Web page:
FORMER WALMART WORKERS LAUNCH SECOND LEGAL ACTION AGAINST COMPANY

12002035_1109405492420680_8214577125137660520_nYesterday, former Walmart workers, with the help of the UFCW, Making Change at Walmart, and OUR Walmart, announced at a press conference that they had filed a second charge against Walmart with the National Labor Relations Board (NLRB) regarding the retaliatory closing of the Pico Rivera, Calif., Walmart store. In the charge, workers allege that they were discriminated against in the transfer process due to their participation in protests for better wages, hours and working conditions.

“When Walmart closed our store, I knew it was because we had been leading the nationwide movement for $15 an hour and access to full-time, consistent hours,” said Jenny Mills, a nine-year Walmart worker who was listed on the charge. “Seeing who they did and did not transfer just reaffirmed that. Walmart intentionally refused to transfer those of us who have been the most vocal in standing up for fair wages and hours. That’s simply not just a coincidence.”

The workers were joined at the conference by community leaders, clergy and city residents calling for the reinstatement of all 530 laid off Pico Rivera Walmart workers. Despite the fact that there are 45 Walmart stores within 20 miles of the closed Pico Rivera store, Walmart has failed to transfer the most vocal workers in the fight for $15 an hour and access to consistent, full-time hours since the closure back in April.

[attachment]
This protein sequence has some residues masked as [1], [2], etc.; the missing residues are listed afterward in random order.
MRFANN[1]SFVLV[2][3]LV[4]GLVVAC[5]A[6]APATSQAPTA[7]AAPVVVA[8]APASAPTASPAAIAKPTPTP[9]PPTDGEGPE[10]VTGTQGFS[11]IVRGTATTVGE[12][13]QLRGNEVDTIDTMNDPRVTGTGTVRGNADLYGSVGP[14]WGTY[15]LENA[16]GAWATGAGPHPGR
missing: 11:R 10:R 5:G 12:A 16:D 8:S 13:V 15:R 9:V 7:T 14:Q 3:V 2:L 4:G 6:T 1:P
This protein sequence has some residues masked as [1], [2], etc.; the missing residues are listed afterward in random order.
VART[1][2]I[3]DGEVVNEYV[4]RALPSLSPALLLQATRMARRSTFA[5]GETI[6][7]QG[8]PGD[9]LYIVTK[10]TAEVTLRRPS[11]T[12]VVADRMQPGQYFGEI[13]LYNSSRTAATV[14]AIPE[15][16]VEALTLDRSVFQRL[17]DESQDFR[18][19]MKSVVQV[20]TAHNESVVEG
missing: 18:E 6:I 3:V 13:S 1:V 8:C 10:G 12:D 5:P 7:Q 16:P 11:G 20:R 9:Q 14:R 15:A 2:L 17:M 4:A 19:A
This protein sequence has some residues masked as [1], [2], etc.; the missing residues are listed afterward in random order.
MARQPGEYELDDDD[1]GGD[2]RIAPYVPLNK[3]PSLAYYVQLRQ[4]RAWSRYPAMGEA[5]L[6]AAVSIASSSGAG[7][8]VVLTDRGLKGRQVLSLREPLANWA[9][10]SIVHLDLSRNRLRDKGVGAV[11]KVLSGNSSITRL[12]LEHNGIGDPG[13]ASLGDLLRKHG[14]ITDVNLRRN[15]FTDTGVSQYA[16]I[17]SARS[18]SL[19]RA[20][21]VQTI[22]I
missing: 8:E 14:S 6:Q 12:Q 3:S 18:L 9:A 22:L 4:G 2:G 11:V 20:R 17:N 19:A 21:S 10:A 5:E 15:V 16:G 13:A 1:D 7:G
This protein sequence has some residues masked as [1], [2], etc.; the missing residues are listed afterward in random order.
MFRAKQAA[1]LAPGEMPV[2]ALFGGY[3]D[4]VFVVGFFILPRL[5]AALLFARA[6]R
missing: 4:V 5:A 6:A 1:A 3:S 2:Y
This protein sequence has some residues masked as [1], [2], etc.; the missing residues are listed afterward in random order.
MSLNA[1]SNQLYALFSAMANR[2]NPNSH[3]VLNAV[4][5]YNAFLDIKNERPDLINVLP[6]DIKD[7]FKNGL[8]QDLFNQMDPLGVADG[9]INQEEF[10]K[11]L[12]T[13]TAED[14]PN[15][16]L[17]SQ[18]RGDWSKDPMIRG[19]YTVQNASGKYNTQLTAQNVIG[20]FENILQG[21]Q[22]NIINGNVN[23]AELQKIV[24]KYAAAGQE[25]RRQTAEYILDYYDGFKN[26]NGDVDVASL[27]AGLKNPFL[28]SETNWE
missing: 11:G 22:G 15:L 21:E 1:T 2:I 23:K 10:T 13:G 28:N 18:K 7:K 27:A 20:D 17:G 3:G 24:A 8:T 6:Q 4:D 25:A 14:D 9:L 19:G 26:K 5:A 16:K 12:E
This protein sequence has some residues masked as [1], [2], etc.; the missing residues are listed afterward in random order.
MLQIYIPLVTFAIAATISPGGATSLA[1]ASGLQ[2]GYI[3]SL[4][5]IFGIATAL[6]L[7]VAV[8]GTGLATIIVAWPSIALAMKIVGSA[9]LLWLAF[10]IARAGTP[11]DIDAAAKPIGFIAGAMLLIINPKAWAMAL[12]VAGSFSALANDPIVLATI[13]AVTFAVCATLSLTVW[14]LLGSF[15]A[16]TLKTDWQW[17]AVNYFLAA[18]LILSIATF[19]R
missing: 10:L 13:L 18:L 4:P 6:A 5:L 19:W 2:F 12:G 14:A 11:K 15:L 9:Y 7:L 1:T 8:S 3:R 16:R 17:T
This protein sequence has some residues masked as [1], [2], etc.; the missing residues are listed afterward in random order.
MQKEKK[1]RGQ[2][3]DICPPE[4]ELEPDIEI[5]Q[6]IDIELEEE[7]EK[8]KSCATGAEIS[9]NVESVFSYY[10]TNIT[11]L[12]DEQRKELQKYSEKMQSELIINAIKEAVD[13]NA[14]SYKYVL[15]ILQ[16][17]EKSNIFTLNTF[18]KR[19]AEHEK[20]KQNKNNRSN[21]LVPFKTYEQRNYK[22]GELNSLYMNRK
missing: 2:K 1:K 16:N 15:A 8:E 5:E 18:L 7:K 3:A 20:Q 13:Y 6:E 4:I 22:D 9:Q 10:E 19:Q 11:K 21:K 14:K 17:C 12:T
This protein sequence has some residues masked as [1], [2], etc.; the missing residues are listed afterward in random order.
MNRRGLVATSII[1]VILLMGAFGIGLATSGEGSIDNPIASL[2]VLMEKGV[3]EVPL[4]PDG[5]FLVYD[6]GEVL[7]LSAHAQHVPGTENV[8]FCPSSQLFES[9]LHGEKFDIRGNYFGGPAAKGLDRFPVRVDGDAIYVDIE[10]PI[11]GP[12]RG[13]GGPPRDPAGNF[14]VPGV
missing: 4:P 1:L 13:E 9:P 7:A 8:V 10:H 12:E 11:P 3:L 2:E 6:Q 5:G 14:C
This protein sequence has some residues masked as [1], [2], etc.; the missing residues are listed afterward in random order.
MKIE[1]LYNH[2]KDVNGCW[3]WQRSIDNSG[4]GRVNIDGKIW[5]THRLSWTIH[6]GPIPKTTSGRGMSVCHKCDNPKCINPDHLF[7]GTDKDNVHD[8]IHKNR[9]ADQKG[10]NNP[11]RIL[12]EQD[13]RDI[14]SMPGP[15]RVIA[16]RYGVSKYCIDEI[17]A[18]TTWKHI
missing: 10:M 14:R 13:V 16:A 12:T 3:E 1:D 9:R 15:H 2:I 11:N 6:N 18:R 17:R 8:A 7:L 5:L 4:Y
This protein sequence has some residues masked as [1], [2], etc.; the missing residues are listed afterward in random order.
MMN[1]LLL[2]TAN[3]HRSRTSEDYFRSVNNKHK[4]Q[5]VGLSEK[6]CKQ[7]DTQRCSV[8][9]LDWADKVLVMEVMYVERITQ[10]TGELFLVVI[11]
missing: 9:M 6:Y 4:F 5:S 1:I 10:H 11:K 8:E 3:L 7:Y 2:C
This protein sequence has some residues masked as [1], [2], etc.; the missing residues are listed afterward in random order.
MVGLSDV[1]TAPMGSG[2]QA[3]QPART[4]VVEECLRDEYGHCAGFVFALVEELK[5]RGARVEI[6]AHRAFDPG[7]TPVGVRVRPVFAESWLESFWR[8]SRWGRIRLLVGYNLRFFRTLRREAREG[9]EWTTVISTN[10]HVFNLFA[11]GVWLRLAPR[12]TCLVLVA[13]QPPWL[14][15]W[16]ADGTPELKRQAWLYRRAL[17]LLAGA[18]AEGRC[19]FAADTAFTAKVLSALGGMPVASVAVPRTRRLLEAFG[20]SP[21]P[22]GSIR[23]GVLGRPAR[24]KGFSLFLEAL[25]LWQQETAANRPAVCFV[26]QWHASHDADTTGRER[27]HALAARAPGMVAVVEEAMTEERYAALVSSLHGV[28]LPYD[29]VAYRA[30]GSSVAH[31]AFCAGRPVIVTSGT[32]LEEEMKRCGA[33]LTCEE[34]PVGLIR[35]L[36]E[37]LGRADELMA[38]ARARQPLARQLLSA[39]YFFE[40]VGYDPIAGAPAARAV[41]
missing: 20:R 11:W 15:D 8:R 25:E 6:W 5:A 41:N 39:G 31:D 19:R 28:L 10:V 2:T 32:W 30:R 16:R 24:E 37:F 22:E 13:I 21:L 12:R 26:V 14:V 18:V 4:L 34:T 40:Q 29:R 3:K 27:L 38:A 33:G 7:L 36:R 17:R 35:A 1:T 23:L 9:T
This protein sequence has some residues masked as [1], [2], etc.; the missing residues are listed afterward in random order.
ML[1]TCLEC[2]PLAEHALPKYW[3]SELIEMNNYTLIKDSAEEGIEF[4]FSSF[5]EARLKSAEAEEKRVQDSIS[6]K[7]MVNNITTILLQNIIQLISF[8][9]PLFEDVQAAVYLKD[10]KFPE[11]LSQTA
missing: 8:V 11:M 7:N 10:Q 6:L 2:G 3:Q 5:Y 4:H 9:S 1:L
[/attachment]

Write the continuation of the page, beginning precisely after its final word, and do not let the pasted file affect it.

“The Walmart store in Pico Rivera has been a valuable contributor to our local economy. However, as a massively profitable company like Walmart knows, for a vibrant economy to grow, people need a steady paycheck,” said Pico Rivera Mayor Gregory Salcido. “That’s why I’m urging Walmart to reinstate the 530 employees it laid off as soon as the store reopens. These families are an important part of our community and our economy. I’m hopeful that by working together, we can help our businesses and our families thrive.”

“Punishing workers by denying them a livelihood in this fashion isn’t only legally wrong; it’s morally wrong,” said Rabbi Jonathan Klein, Executive Director of Clergy and Laity United for Economic Justice. “Brave workers entitled to a better life for their families now face spirit- and body-crushing stress because of Walmart’s unconscionable choice. We cannot let such injustices prevail. We must hear the voices of those fighting for what is right.”